Former High Country News Publisher Ed Marston
Tom Bell didn’t found High Country News on a shoestring. To Tom, back in 1970 or 1971 or 1972, a shoestring would have been luxury.
Tom had something better than start-up capital. He had a vision of the West that demolished such flimsy constructs as county and state and federal land boundaries. Tom’s High Country News wiped out those straight-line boundaries so that we could see a 1 million-square-mile landscape that is among the most extraordinary on earth.
Were there a few cities and large towns scattered across that landscape? Of course. And Tom, working out of Lander, Wyo., had the good sense to ignore them. Cities had newspapers of their own. The rural interior West had only High Country News and it needed all of that publication’s attention.
That was the rock High Country News was founded on: the stark, arid, raw, barely populated Interior West. A publication rooted in such a place, covering the ideas and conflicts and lives that flow off its land and wildlife and people, could not fail.
It could not fail because it filled a great need in the readers it attracted, even though most of those readers live in places and regions High Country News would not cover.
At one time, the HCN business model seemed almost whimsical. How could a publication depend on its readers for most of its income? Today, in the wake of the devastation that has hit the traditional publishing industry, the HCN nonprofit model seems very practical. High Country News is alive and thriving today, 39 years after its birth, because it depends on its readers for most of its sustenance through subscriptions and the Research Fund.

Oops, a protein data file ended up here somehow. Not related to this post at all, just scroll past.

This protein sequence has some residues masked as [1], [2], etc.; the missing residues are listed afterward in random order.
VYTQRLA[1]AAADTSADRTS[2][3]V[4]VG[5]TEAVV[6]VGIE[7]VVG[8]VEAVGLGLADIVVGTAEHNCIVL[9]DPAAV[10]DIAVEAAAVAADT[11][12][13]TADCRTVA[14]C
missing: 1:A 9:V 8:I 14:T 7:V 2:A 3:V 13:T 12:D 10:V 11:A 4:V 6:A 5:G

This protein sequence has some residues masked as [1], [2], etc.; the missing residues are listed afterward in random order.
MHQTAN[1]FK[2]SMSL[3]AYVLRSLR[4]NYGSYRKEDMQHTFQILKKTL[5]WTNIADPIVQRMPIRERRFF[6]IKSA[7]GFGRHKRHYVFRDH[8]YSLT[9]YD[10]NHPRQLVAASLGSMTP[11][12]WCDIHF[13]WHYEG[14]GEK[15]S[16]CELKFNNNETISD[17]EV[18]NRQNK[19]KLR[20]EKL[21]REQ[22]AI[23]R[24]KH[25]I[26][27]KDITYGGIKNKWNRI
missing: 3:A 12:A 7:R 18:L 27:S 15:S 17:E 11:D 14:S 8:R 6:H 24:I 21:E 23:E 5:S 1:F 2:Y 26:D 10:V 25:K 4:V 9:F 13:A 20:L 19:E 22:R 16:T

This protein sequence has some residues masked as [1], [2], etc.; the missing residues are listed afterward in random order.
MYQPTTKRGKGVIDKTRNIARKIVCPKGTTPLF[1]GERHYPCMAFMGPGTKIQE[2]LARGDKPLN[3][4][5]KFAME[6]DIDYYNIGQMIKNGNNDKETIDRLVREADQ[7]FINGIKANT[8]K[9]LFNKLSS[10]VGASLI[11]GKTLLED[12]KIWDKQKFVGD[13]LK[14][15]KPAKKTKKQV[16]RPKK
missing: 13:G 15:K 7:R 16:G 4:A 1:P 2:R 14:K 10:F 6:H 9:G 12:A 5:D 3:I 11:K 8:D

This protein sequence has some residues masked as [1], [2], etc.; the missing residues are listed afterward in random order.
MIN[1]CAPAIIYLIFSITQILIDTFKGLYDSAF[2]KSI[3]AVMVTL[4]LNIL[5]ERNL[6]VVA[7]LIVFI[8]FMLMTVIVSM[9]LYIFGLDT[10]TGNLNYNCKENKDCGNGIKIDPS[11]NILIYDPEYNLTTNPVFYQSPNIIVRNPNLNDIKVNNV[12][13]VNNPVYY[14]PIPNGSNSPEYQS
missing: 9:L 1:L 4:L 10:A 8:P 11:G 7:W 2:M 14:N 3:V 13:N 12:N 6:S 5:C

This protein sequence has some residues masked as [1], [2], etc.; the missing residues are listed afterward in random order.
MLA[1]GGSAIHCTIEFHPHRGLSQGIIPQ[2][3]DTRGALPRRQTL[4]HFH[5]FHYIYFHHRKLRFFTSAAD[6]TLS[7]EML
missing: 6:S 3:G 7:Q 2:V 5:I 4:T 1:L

I write to you today, seven years after leaving HCN, and 26 years after Betsy and I took it over from an earlier generation, to remind you of the inseparable, indispensable bond that exists between you and this institution.
I ask you to renew that bond as I do with this letter and with my gift to the Research Fund. What greater privilege do we have than to sustain that which sustains us?
Ed Marston, High Country News Publisher, 1983 – 2002
DONATE NOW to the Research Fund so that we can keep bringing you quality, in-depth journalism about the West’s changing landscapes and communities.
To the readers of High Country News,
The American West has been an integral part of my life, and my heart, for all of my days. If, like me, you care about the West, and care about preserving both a way of life that still matters to the soul of our nation -- as well as some of the last great places on earth -- then you owe High Country News a debt of gratitude. Their work is more important now, than ever. High Country News is a great investment. Please do what you can to support them today with your tax-deductible gift.